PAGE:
Truly inspirational! It is painful though to be reminded of how much the old model of the mind/brain relationship and the myth that the brain is somehow fixed in adulthood created a pessimism that infected the whole of the NHS including mental health where I worked. It is truly admirable that you and your courageous son have refused to buy into all that disabling mythology. Brilliant perseverance!

    Like

    • Sue Vincent says:

      He’s not alone, Pete, there are many who continue to work and hope regardless.. and many therapists and professionals bound and frustrated by their inability to go the extra mile within the system.
      But you have to wonder how much hope has been extinguished by those trained to see miracles as ‘unrealistic’ instead of the star to steer by.

      Liked by 1 person

  4. Pete Hulme says:

    Reblogged this on Everybody Means Something and commented:
    This is a truly inspirational post – one of many on this blog. It is well worth taking the time to read it. With love, focus and perseverance the mind can indeed reshape the brain and its relationship with the body.

    Like

  5. excellent work all the way around

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  6. extraordinary – touched me deeply

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  7. ksbeth says:

    omg this is amazing. and i had tears running down my cheeks as i read this. bravo to all this.

    Like

  8. Running Elk says:

    Where is the “LOVE” button? Wow!

    Like

  9. burgessart says:

    This gives new meaning to “LIFE” and proves the human spirit can triumph through…….. ANYTHING!!!!!! As you say Sue climbing Mt Everest does’nt rate. Blessings to you both!

    Like

  10. Reblogged this on By the Mighty Mumford and commented:
    TECHNOLOGY MAKES IT POSSIBLE…GUTS AND DETERMINATION HELP ONE GRAB THE OPPORTUNITY. BRAVO, “HOBBIT” AND SON!!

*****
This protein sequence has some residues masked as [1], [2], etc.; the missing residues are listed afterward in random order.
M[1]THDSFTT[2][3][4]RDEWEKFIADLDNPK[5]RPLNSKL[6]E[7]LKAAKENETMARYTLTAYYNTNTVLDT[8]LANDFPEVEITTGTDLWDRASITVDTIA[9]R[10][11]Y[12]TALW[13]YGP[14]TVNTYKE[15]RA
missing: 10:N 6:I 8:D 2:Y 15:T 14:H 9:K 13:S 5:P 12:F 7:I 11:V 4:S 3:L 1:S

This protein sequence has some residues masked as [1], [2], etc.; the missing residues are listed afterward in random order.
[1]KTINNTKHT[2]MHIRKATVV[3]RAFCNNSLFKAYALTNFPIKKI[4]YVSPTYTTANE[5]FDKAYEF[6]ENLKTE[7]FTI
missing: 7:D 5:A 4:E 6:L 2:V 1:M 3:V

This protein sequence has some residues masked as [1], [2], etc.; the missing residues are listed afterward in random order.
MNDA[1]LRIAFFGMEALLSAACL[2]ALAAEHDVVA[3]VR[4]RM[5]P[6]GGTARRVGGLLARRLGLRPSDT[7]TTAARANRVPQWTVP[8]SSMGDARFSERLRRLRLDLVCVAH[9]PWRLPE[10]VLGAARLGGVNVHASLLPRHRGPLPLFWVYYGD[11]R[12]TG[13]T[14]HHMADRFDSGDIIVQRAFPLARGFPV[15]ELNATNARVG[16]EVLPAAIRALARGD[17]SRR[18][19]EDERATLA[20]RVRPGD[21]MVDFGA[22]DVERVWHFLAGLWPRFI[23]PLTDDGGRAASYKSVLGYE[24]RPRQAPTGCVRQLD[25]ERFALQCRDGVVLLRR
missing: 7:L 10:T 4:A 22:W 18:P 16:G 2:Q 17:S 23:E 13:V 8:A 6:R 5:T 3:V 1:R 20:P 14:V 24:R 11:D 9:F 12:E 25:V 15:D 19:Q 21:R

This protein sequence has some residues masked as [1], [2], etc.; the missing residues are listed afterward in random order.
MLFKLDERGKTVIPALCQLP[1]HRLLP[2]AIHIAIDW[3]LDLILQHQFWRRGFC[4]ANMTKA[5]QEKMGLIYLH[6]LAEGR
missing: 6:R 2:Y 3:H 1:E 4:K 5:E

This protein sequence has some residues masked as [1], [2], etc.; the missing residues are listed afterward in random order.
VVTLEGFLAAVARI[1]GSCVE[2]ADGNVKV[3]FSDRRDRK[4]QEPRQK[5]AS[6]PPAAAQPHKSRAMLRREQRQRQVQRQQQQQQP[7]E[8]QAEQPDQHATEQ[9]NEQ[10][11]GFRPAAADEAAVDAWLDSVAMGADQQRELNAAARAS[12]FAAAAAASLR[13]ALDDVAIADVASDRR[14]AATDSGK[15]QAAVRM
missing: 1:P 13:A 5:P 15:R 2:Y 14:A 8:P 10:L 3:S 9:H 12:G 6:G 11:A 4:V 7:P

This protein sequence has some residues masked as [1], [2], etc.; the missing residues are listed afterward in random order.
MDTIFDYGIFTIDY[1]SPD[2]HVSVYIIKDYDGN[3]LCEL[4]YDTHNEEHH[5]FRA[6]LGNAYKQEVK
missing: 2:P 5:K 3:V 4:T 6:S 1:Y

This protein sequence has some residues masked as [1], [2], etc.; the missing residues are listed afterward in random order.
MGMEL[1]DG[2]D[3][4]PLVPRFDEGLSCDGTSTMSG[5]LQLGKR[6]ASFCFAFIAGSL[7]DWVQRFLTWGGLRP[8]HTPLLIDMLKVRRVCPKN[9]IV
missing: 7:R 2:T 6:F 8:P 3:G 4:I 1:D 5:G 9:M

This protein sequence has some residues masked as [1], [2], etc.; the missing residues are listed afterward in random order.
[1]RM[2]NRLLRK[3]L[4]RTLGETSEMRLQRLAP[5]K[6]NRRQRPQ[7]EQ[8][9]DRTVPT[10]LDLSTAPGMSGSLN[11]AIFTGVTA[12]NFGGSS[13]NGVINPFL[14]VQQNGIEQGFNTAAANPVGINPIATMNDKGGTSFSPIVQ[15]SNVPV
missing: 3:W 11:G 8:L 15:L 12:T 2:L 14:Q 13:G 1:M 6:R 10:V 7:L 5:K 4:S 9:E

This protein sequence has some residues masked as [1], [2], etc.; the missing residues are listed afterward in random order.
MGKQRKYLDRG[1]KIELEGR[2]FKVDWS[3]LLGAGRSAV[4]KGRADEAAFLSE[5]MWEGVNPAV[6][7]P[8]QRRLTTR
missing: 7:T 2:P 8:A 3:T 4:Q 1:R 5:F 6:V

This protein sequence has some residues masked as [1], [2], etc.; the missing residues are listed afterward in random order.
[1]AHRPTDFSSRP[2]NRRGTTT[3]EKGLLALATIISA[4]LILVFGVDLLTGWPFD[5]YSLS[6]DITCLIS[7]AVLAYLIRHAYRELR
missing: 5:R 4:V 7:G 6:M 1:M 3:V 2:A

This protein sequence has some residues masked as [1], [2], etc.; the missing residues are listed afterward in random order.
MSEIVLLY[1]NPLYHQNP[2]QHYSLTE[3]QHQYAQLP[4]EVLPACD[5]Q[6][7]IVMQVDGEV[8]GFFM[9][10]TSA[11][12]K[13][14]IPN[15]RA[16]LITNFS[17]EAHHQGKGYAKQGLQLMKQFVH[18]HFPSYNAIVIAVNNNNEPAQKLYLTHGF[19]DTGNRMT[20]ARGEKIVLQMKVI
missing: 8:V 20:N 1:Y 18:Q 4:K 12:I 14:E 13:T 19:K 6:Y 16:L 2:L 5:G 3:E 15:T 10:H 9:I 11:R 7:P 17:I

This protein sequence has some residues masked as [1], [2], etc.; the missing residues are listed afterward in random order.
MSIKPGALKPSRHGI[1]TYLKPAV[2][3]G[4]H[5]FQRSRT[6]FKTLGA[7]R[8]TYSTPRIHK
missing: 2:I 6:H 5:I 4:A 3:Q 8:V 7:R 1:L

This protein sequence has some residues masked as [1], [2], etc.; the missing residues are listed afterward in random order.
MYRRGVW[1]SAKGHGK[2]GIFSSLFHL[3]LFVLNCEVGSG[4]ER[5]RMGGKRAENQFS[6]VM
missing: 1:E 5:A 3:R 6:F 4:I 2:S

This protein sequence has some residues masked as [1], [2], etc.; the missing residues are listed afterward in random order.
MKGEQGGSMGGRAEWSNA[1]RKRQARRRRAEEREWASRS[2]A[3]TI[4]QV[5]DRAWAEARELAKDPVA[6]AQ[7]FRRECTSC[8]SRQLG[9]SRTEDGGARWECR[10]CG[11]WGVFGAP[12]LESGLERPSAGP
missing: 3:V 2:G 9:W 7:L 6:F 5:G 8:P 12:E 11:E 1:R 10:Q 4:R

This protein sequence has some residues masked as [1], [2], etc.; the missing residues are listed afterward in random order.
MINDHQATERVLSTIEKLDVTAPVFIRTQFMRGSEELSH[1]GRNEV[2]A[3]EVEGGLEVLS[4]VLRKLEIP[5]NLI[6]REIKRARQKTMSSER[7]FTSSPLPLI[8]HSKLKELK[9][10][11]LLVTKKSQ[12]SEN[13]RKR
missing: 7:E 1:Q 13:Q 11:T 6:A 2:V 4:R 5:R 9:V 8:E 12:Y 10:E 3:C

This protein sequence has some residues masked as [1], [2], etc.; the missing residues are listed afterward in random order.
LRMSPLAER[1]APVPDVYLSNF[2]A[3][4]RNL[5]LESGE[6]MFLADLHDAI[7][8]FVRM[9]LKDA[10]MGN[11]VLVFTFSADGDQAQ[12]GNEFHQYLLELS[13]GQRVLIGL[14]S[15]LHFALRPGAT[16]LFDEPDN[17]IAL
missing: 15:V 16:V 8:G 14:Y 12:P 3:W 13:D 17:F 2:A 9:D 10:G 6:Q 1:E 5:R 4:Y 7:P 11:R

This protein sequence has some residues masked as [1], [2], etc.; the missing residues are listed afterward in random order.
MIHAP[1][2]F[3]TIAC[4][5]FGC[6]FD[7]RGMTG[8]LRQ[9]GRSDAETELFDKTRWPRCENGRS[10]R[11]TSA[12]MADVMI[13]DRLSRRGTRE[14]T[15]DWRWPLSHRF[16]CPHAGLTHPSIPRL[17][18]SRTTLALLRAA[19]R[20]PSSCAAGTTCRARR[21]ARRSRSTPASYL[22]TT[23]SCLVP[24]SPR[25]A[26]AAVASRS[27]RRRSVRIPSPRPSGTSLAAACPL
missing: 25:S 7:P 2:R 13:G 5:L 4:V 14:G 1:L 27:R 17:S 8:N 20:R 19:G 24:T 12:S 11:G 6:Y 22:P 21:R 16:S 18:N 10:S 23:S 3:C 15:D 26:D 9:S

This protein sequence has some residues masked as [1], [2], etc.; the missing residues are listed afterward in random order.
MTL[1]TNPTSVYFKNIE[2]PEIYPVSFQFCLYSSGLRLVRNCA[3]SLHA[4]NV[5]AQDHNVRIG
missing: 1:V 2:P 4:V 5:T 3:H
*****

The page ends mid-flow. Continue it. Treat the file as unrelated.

Like

  11. Pingback: The bionic son | theINFP

  12. Adrian Lewis says:

    Excellent stuff, Sue – very, very good indeed! Adrian 🙂

    Like

  13. bluebrightly says:

    An amazing story – good for him! And you! (And thanks for the follow – I appreciate it!)

    Like

  14. Truly impressive. More so than any social or economic standing

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  15. sandlera says:

    An amazing story. Just shows what support and the spirit can do.

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  16. What a wonderful and inspiring saga. Tears came. And what a happy moment in that last picture. Truly beautiful!

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  17. Cnawan Fahey says:

    Such a story, Nick, and you, are a testament and an inspiration.

    Like

  18. ranu802 says:

    Hi Sue I read your post about your son I can imagine how hard it was for you and your son, now that he is able to improve his disabilities and still striving to do better every day, I pray that he keeps on improving and bring tears of joy for you every moment. I can feel your pain and I hope one day you’ll be able to tell us all the good news about him.

    Like

    • Sue Vincent says:

      Hi,
      My son is doing amazingly well fro someone who should not have been able to recover at all… and continues to make progress all the time, in ways not always visible.
      Sometimes it hurts to see your child facing such difficult situations, but he himself would not change a thing as he has learned so very much from the journey.
      If he wouldn’t change anything… then he has learned more than most will in a lifetime already.

      Like

  19. Pingback: Note from the small dog… on the annual review… | Daily Echo

  20. willowdot21 says:

    This is the most inspiring and beautiful post you have ever written . I feel humbled! Sending you and both tour boys healing vibes and encouragement. xxxx

    Like